A map of Marco Polo's route to and from China.
In the 13th century, a young Venetian named Marco Polo set out with his father and uncle on a great adventure. Following a series of trade routes, they traveled across the vast continent of Asia and became the first Europeans to visit the Chinese capital (modern Beijing). Marco so impressed the reigning emperor of China, Kublai Khan, that he was appointed to the imperial court. For the next 17 years, Marco was sent on missions to many parts of Kublai's sprawling empire. The Polos finally returned to Venice via the sea route. Marco later wrote a book about his experiences, which inspired new generations of explorers to travel to the exotic lands of the East.
In this curriculum unit, students will become Marco Polo adventurers, following his route to and from China in order to learn about the geography, local products, culture, and fascinating sites of those regions. Students will record their "journey" by creating journal entries, postcards, posters, and maps related to the sites they explore. The EDSITEment Marco Polo Journey Map, with its guiding questions, may be used either as a culminating exercise or a method of reviewing previous lessons and introducing new ones.
Read through the entire lesson plan and become familiar with the content and resources. Bookmark relevant websites for later reference.
After spending 17 years in China, Marco Polo and his father and uncle finally had an opportunity to return home. Kublai Khan asked them to lead an expedition to deliver a Mongol princess to Persia, where she was to be married. From Persia they would continue on to Venice.
The Polos began their homeward journey by traveling south to a port (Amoy) in southern China. There their large party, which included government officials and servants as well as crewmen, boarded a fleet of 40 ships. Their sea route took them along the coast of Annam (modern Vietnam), past the Malaya Peninsula (Malaysia), and into the islands of Indonesia.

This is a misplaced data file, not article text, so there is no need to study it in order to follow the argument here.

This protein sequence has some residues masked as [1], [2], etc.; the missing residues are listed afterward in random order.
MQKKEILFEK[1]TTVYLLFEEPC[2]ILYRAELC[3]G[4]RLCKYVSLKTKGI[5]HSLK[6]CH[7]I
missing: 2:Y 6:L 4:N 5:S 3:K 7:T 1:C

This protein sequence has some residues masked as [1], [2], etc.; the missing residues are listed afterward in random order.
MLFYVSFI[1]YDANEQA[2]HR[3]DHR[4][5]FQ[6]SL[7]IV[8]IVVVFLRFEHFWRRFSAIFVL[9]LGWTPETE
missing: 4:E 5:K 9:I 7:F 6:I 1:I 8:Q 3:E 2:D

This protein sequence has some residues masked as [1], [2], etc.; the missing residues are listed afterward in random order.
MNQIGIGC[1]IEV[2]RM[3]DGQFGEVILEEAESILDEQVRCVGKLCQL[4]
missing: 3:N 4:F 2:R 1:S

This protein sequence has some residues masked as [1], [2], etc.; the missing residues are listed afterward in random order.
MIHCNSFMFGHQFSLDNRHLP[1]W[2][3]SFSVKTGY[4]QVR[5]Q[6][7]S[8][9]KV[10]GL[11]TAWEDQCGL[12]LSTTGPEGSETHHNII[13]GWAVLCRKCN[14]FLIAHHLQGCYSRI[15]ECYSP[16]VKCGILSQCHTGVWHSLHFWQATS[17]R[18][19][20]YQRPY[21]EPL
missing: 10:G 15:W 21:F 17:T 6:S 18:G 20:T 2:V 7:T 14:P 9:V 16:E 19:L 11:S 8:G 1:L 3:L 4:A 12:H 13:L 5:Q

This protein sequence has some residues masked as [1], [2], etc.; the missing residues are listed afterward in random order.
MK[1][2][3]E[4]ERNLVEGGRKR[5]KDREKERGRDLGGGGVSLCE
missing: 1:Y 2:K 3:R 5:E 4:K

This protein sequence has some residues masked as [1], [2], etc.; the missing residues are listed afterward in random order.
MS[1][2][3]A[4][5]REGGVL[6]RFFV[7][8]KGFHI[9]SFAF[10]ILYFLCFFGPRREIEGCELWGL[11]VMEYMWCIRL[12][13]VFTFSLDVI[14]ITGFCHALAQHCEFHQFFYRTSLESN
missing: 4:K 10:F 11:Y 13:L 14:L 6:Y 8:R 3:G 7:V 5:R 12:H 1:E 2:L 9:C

They spent five months on the island of Sumatra, waiting for the monsoon rains to end. While they were stranded there, Marco noticed that the North Star had dipped behind the horizon (he was now in the southern hemisphere).
For hundreds of years, Indonesia and other islands off the coast of Southeast Asia have been known as the “spice islands.” Before the days of refrigeration, spices were in great demand in Europe, because they gave taste to dull (and rancid!) food.
Finally, the weather improved and the Polo expedition set sail again. They crossed the Indian Ocean and stopped at the island of Sri Lanka (formerly known as Ceylon), just off the southeastern tip of India.
Learn about the island of Sri Lanka by visiting the following sites:
From Sri Lanka, the Polos sailed along the southern and western coast of India, stopping in several places.
Learn more about the geography, culture, and economy of southern India by visiting these sites:
Distribute copies of the Map of the Indian Ocean Area, which you downloaded while preparing this lesson. Instruct the students to draw a line on the map to indicate the route of Marco Polo from China to Hormuz. Then have them indicate (with words or pictures) on the map some of the important products associated with the three major regions he visited—Sumatra, Sri Lanka, and southern India.
1-2 class periods